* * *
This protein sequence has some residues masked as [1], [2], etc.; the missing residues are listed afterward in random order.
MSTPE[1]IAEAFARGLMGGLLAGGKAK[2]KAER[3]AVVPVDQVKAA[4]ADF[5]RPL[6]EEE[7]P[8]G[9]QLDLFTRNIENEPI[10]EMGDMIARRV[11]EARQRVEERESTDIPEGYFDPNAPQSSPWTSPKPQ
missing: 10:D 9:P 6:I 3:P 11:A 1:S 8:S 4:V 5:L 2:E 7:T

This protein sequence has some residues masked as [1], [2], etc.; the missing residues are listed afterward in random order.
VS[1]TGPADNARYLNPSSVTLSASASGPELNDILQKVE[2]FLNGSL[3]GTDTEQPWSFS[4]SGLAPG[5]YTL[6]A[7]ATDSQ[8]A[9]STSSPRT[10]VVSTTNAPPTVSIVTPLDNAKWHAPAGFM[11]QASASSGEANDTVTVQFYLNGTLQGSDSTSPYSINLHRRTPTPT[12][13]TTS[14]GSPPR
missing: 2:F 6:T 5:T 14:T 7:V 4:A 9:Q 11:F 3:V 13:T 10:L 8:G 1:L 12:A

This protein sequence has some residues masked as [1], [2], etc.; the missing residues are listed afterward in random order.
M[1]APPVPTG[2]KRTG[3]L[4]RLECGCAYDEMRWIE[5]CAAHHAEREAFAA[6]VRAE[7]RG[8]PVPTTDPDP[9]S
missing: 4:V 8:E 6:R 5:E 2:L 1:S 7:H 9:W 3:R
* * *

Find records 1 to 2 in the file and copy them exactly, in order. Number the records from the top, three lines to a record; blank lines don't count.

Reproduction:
This protein sequence has some residues masked as [1], [2], etc.; the missing residues are listed afterward in random order.
MSTPE[1]IAEAFARGLMGGLLAGGKAK[2]KAER[3]AVVPVDQVKAA[4]ADF[5]RPL[6]EEE[7]P[8]G[9]QLDLFTRNIENEPI[10]EMGDMIARRV[11]EARQRVEERESTDIPEGYFDPNAPQSSPWTSPKPQ
missing: 10:D 9:P 6:I 3:P 11:A 1:S 8:S 4:V 5:L 2:E 7:T

This protein sequence has some residues masked as [1], [2], etc.; the missing residues are listed afterward in random order.
VS[1]TGPADNARYLNPSSVTLSASASGPELNDILQKVE[2]FLNGSL[3]GTDTEQPWSFS[4]SGLAPG[5]YTL[6]A[7]ATDSQ[8]A[9]STSSPRT[10]VVSTTNAPPTVSIVTPLDNAKWHAPAGFM[11]QASASSGEANDTVTVQFYLNGTLQGSDSTSPYSINLHRRTPTPT[12][13]TTS[14]GSPPR
missing: 2:F 6:T 5:T 14:T 7:V 4:A 9:Q 11:F 3:V 13:T 10:L 8:G 1:L 12:A